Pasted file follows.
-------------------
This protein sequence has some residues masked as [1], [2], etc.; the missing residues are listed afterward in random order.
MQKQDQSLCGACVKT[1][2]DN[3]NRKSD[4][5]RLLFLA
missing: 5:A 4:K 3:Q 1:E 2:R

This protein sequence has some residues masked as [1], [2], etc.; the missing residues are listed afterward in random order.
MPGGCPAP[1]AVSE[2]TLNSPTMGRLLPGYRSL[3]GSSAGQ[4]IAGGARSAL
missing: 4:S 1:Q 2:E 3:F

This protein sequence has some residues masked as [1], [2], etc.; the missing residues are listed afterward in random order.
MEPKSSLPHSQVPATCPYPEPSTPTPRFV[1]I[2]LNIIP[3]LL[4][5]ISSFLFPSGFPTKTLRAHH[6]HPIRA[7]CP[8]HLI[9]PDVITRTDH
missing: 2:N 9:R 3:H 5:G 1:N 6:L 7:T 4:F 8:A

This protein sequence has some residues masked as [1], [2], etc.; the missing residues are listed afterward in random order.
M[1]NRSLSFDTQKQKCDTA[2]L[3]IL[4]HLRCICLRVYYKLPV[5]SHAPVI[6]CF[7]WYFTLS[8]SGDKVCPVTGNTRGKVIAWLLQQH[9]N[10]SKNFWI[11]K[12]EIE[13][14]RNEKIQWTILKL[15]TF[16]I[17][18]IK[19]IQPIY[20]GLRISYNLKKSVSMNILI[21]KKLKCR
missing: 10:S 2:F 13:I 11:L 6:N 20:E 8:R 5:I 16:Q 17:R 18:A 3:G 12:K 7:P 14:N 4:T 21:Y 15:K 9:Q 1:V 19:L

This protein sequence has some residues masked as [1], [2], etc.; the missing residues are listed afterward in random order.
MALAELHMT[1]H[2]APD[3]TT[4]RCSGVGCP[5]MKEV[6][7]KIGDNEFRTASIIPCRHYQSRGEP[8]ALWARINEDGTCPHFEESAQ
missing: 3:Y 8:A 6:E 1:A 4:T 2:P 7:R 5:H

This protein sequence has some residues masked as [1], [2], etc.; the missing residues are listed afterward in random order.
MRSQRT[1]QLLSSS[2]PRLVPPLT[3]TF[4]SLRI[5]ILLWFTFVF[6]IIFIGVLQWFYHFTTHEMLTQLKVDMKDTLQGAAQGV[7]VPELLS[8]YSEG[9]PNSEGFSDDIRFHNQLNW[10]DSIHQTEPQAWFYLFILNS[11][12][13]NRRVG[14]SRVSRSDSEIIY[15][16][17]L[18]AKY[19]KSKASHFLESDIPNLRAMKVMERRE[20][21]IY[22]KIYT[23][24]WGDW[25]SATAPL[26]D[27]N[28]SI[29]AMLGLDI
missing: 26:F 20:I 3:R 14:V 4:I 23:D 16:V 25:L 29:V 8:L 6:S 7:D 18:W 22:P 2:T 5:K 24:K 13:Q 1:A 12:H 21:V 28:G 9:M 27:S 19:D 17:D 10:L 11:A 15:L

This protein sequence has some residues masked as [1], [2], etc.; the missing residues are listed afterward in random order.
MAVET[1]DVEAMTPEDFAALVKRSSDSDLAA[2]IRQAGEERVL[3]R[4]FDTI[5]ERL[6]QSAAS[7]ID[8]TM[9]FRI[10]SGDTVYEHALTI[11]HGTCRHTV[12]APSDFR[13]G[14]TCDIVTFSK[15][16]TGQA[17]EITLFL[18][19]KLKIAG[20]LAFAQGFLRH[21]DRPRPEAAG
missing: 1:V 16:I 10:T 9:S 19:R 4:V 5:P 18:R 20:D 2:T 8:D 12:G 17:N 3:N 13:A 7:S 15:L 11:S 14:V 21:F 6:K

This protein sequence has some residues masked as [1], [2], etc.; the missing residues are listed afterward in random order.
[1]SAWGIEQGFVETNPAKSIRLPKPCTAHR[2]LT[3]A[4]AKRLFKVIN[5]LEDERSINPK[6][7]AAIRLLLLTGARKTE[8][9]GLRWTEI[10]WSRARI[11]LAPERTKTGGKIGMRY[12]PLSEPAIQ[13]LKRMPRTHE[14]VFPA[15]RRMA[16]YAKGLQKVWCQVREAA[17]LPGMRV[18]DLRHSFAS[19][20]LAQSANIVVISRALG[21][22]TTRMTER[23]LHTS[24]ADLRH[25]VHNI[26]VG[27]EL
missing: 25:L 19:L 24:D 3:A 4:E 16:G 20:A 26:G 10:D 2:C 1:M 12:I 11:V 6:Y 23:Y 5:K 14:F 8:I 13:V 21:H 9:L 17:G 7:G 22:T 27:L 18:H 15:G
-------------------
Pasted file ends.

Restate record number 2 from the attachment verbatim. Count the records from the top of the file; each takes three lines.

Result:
This protein sequence has some residues masked as [1], [2], etc.; the missing residues are listed afterward in random order.
MPGGCPAP[1]AVSE[2]TLNSPTMGRLLPGYRSL[3]GSSAGQ[4]IAGGARSAL
missing: 4:S 1:Q 2:E 3:F